Serge Ibaka – PF Thunder: Ibaka gave back top 10 value last season despite his limited minutes for a starting PF (31:04 MPG). Ibaka lead the league with 3.0 BPG and managed to set career high averages in points (13.2), rebounds (7.7), and FG percentage (57.3). The Thunder are going to have a hard time limiting his playing time going forward is he is obviously a top PF in the NBA. There is certainly a case to be made for a late 1st round pick with Ibaka, but he is currently going mid 2nd round on Yahoo.
Dirk Nowitzki – PF Mavericks: The days of Dirk being a top 3 PF pick are long gone. What drops him this season is the addition of volume shooting Ellis, and him being 34-years-old now. He should still be able to get you 18-20 points with 6-7 rebounds and a 3-pointer most nights, but the danger in Ellis not playing well with others is also very real. He’s being taken at the end of round 2, or the start of round 3, and that is right on point considering that is the exact value he provided owners last season. There’s also a chance of rapid decline given his age, so pay attention to his stats.
David Lee – PF Warriors: With the additions of Marreese Speights and Jermaine O’Neal, you can be sure Lee will see his minutes dip this season from the 36:46 he saw last season. Fewer minutes means fewer stats, and Lee’s ADP has reflected that this season as he is being taken in the bottom of the 4th round, despite finishing last season with mid 3rd round value. The end of the 4th is about right for lee, and you might even be able to trade for him if you take a name guy like Blake Griffin, who is overrated in fantasy basketball.
Derrick Favors – PF Jazz: Favors is like Millsap above, finally the clear-cut starting PF for his team after splitting time for two year. Favors’ value comes in three main categories: points, rebounds and blocks. He should be able to average near a double-double in points and rebounds, while throwing in nearly 2 blocks-per-game. He’s actually quite a steal at the top of the 6th round where he is going on Yahoo right now when you consider that Griffin is going in the middle of the 4th round.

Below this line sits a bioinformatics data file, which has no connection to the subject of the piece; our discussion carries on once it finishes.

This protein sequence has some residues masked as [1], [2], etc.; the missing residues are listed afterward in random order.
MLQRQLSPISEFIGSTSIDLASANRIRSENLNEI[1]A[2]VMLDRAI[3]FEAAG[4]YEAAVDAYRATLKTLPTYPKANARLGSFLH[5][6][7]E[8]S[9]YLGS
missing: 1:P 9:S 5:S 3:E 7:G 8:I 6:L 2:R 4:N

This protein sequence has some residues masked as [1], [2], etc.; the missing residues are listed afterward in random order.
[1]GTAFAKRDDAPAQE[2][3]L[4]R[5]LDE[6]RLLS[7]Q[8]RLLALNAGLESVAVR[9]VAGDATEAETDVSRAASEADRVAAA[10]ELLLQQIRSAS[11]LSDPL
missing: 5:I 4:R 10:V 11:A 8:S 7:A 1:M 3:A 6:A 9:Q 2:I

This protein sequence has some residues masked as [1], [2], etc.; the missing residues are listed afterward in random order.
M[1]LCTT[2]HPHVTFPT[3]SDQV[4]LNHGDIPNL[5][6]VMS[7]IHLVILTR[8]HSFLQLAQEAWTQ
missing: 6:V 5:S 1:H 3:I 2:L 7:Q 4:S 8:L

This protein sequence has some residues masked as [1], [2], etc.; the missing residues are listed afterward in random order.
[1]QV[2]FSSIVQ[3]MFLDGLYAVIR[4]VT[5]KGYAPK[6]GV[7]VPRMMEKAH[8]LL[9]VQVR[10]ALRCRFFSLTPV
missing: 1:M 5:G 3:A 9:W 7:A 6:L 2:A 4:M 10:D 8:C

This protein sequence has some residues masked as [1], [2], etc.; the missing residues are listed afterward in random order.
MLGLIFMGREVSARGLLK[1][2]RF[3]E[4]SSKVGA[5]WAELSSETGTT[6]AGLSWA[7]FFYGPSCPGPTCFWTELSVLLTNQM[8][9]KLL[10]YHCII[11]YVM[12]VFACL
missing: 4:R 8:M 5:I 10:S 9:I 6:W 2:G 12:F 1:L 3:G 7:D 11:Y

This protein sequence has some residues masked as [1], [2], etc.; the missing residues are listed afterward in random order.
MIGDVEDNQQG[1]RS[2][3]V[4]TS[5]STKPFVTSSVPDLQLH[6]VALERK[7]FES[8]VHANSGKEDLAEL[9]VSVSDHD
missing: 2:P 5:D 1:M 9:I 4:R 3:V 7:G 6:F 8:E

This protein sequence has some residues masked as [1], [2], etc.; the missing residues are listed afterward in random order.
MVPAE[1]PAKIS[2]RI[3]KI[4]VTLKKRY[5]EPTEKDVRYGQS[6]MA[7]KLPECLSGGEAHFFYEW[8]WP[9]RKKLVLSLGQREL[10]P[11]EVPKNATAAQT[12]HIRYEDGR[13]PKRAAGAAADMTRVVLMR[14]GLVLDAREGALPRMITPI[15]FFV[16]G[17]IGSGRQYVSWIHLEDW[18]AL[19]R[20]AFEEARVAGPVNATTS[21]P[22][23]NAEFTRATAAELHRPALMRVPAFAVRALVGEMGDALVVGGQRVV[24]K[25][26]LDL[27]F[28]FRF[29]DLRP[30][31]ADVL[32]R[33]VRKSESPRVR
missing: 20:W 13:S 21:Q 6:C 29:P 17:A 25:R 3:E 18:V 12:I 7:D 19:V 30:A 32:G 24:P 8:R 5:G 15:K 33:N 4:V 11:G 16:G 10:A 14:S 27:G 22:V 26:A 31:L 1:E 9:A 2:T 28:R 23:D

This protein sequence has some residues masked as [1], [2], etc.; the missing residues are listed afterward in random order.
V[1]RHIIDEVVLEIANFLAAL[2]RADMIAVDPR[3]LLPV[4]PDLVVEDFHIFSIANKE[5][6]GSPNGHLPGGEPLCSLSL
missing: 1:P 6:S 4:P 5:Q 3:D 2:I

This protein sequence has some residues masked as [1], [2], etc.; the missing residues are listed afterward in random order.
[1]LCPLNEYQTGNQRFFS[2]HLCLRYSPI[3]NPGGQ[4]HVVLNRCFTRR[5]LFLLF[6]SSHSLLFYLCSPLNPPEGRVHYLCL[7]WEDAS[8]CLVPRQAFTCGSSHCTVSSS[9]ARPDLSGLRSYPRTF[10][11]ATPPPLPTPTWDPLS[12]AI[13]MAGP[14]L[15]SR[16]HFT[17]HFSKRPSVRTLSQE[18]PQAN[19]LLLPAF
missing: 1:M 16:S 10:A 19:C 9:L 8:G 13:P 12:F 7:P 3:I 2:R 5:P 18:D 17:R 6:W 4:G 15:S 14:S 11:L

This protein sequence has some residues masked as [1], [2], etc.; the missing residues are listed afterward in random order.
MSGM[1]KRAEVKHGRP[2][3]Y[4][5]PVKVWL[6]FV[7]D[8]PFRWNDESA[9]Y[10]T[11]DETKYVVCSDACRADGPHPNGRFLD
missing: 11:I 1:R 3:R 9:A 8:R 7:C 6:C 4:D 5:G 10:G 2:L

Tim Duncan – PF Spurs: The only thing that is keeping old faithful this low is his propensity to miss games late in the season. Duncan will turn 38-years-old before the season is officially over, but he managed to turn back the clock about five years last season and finished with 17.8 points, 9.9 rebounds, 2.7 blocks and a 50.2 FG percentage. Those stats ranked him 6th overall in Yahoo’s 9-cat scoring system last year, but he is currently being taken in the first half of the 3rd round in drafts. Duncan is a steady workhorse that has on “upside”, but he is as consistent as they come.
Zach Randolph – PF Grizzlies: When looking at a PF you really want to consider three main categories: points, rebounds and FG percentage. Blocks are an added bonus, but a stat that is really handled by the C. Z-Bo gives you 15-17 points and 11-12 rebounds most nights, but lacks in the FG percentage department (career mark of 47.2). With a double-double a certainty most nights for him, I see absolutely nothing wrong with taking him in round 7 and making up the blocks and FG percentage with a quality C. There is a chance his FG percentage continues to slide and the Grizzlies unload him to get out from under the remaining two years of his contract, but a double-double in the 7th round is solid value for the pick.